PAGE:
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Geneva Residential Ass'n v. City of Geneva

OPINION FILED OCTOBER 31, 1979.

GENEVA RESIDENTIAL ASSOCIATION, LTD., ET AL., PLAINTIFFS-APPELLANTS,

v.

THE CITY OF GENEVA ET AL., DEFENDANTS-APPELLEES.



APPEAL from the Circuit Court of Kane County; the Hon. PAUL SCHNAKE, Judge, presiding.

MR. JUSTICE LINDBERG DELIVERED THE OPINION OF THE COURT:

This declaratory judgment action was brought by plaintiffs as adjoining landowners to challenge the validity of a Geneva ordinance granting the application of defendant James C. Pankow for a special use permit. The city's action allowed defendant Pankow to operate a restaurant in an area zoned for specialty shops and professional offices. The trial court entered judgment for defendants and plaintiffs have appealed.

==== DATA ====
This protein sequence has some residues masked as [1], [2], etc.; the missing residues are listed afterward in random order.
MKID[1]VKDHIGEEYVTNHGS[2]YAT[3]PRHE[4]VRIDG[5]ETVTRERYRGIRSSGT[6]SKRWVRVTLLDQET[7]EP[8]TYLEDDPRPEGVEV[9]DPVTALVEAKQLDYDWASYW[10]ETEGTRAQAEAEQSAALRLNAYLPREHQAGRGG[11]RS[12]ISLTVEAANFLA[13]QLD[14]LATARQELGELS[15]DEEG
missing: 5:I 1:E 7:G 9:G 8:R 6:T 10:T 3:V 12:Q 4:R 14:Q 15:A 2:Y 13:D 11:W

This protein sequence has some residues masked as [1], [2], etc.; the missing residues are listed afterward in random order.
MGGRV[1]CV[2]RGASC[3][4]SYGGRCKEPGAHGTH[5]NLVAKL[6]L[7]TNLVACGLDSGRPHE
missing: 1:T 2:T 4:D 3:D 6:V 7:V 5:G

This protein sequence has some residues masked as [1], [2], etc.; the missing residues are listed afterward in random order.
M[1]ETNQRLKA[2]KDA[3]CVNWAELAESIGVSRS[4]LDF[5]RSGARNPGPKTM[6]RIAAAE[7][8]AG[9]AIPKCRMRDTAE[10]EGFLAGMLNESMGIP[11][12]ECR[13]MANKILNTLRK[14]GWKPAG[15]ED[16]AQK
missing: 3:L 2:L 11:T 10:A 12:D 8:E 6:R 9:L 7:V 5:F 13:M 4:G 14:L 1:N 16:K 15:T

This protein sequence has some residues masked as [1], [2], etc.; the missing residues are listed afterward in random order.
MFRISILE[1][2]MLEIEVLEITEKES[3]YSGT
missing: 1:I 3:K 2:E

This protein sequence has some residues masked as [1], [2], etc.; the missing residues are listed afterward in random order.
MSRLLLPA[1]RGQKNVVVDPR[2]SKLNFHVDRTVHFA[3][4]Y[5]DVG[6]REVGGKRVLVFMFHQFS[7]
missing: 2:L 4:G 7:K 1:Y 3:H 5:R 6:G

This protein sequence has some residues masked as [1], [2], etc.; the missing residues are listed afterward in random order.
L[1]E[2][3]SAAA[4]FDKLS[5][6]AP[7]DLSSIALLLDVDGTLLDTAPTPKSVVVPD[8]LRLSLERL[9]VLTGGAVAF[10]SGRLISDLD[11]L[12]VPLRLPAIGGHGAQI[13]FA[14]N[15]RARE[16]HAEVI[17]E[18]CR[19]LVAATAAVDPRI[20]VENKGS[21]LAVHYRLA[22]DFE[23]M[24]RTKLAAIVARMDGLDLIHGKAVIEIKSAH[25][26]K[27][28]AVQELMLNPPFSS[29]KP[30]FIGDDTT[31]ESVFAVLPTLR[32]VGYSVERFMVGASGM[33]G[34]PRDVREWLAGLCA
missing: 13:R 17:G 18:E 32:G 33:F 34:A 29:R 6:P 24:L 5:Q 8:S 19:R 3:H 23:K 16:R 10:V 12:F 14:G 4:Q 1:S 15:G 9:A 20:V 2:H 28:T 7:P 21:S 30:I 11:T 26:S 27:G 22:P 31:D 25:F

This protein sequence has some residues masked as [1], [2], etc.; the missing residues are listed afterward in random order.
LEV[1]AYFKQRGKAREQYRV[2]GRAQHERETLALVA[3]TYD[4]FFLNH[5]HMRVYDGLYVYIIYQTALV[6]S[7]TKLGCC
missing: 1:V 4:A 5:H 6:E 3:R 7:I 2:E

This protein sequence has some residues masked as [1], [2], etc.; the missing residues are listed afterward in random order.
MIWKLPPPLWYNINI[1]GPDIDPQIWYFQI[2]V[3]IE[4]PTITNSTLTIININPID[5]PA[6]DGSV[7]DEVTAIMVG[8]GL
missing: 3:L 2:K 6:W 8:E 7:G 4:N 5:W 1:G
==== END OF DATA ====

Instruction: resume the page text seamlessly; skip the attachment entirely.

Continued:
Two main issues are presented for review. First, whether the trial court erred in dismissing counts I, II, and III of plaintiffs' original complaint for failure to state a cause of action; and second, whether the trial court's decision that the Geneva ordinance was not unconstitutional as arbitrary, unreasonable, and without substantial relation to the public safety, morals, or welfare is against the manifest weight of the evidence. For the reasons stated more fully within this opinion, we hold that: (1) counts I and II of the original complaint properly alleged that the ordinance granting the special use was invalid due to noncompliance with statutorily mandated procedures; (2) the subject matter of count III is non-justiciable; and (3) the trial court's decision on the amended complaint was supported by the evidence and was not manifestly against the weight of the evidence.